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Legal shield for Calif. researchers?

University scientists in California who use animals in their research may get some legal protection from animal rights groups, which have linkurl:attacked;http://www.the-scientist.com/blog/display/54287/ and linkurl:harassed;http://www.the-scientist.com/blog/display/54379/ researchers there in recent months. On Thursday (Apr 17) the California Assembly Judiciary Committee unanimously passed the Animal Enterprise Protection Act, a bill sponsored by the University of California system that aims t

By | April 21, 2008

University scientists in California who use animals in their research may get some legal protection from animal rights groups, which have linkurl:attacked;http://www.the-scientist.com/blog/display/54287/ and linkurl:harassed;http://www.the-scientist.com/blog/display/54379/ researchers there in recent months. On Thursday (Apr 17) the California Assembly Judiciary Committee unanimously passed the Animal Enterprise Protection Act, a bill sponsored by the University of California system that aims to mete out stiffer penalties for what a UC linkurl:fact sheet;http://www.universityofcalifornia.edu/news/animalresearch/ab2296factsheet.pdf labels "acts specifically related to animal enterprise terror." The bill now moves on to the California Assembly Appropriations Committee. "The committee's decision today to move this bill forward is an important step in addressing this issue," said UC Provost linkurl:Wyatt Hume;http://www.ucop.edu/acadaff/wrhbio.html in a linkurl:statement;http://pub.ucsf.edu/today/cache/feature/200804182.html posted Friday (Apr 18) on UC, San Francisco's Web site. "It represents a crucial acknowledgment by the Legislature of the importance of maintaining academic freedom and a university environment free of violence and intimidation." In addition to outlining new criminal penalties for linkurl:targeting animal researchers,;http://www.the-scientist.com/2008/4/1/40/1/ the bill gives California universities the right to bring civil lawsuits against harassers on behalf of their employees. The bill also gives universities the option to withhold information - like names and home addresses - that might be used to identify, locate, or target animal researchers. In a linkurl:document;http://www.leginfo.ca.gov/pub/07-08/bill/asm/ab_2251-2300/ab_2296_cfa_20080417_164407_asm_comm.html that accompanied their decision to pass the bill last week, the judiciary committee mentioned the need to protect academic freedoms but also raised the concern that the legislation might impinge on the freedom to legally protest against other enterprises, such as tobacco companies, defense suppliers, and gun manufacturers, in California. "While UC passionately and unequivocally supports the civil and free expression of views, including those that oppose the use of animals in research, the university will not tolerate acts of violence and harassment," Hume said in a statement. Hat tip to linkurl:__The Chronicle of Higher Education__.;http://chronicle.com/news/article/4340/california-seeks-controversial-legal-protections-for-animal-researchers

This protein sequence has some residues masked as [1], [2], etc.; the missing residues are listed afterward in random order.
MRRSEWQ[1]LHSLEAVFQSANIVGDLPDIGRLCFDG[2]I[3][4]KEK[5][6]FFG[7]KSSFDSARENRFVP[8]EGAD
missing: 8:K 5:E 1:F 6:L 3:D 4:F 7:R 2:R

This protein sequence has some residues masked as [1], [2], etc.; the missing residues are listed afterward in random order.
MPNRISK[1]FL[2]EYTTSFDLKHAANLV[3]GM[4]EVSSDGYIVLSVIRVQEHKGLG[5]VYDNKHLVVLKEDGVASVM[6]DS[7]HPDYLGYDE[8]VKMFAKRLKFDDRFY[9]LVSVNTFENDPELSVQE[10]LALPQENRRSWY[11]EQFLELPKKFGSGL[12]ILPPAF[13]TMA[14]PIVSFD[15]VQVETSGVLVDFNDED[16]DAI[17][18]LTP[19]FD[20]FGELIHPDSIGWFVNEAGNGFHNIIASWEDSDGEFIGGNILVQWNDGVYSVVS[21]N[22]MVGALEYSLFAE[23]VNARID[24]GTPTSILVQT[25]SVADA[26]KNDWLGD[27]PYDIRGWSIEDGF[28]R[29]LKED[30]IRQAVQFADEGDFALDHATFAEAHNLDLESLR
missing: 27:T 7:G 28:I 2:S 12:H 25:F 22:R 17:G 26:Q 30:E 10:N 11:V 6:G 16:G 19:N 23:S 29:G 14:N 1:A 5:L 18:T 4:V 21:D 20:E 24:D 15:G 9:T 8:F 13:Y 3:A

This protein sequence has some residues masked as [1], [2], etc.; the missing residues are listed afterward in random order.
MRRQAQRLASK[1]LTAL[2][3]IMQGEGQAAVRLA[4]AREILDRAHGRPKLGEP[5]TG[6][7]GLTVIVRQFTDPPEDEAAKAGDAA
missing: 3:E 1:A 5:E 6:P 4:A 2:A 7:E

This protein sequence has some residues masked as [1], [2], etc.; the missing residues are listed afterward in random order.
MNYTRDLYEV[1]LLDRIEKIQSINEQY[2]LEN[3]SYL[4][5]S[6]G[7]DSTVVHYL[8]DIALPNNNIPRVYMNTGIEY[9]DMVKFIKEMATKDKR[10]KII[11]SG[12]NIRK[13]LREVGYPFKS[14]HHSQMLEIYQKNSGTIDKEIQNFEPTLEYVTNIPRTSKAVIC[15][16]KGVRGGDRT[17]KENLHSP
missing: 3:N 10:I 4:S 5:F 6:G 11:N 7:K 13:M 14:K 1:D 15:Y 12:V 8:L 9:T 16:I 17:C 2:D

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Comments

Avatar of: Ellen Hunt

Ellen Hunt

Posts: 199

April 22, 2008

I think there are plenty of police powers already in place. UC can already file for (and I believe has filed for) restraining orders. That allows arrest on sight when certain people are in the wrong place. Those can and should be extended to the homes of professors, and the distance they must keep should be enlarged. But that's good enough. We don't need more law(s) we need more application of what we already have. \n\nUC already has its own police department, can run its own investigations with detectives - and yet - UC doesn't do that very much with these people. Now why is that? Flatly - it is because of the UC regents. UC is a dysfunctional system (even some of the regents say so - one resigned last year over it) and they don't do what they should do. \n\nSince animal rights activists have infiltrated academia (which is supposed to be an open system) with zero problems, multiple times, in order to find out where people live, license plates, and make propaganda films, who are we kidding with this "feel-good" bill? It is NOT going to do anything but create yet another excuse for UC bureaucracy to hide behind. You can cite this bill as cause to hide anything! Bureaucrats love secrecy, and love methods of squeezing people. \n\nAll this kind of bill does is up the ante. It's like the drug war. The more draconian you get, the more aggressive and dangerous the opposition gets. And that justifies more draconian measures, and it all escalates. \n\nI find it extremely ironic that the same people who will rant against expanded police powers for the state under any other circumstances (i.e. war on terror, wiretaps, detentions, etcetera) will thoughtlessly flock to exactly the same rubbish when their own ox is being gored.
Avatar of: anonymous poster

anonymous poster

Posts: 26

April 22, 2008

Ellen is correct that current laws should be able to punish illegal acts against researchers. I think they should be properly enforced, just as immigration and border control laws should be enforced or changed. However, sometimes laws with increased specificity are useful to get people's attention and further deter a particular crime. For two examples, the penalties for rape are significantly higher than for punching someone and the penalty and enforcement for killing a police officer is higher than for killing a "regular" person.\n\nIt may be well worthwhile to send a clear message to anti-vivisectionists and anti-abortionists that they must protest through legal means or suffer severe consequences.\n\nBaxter Zappa

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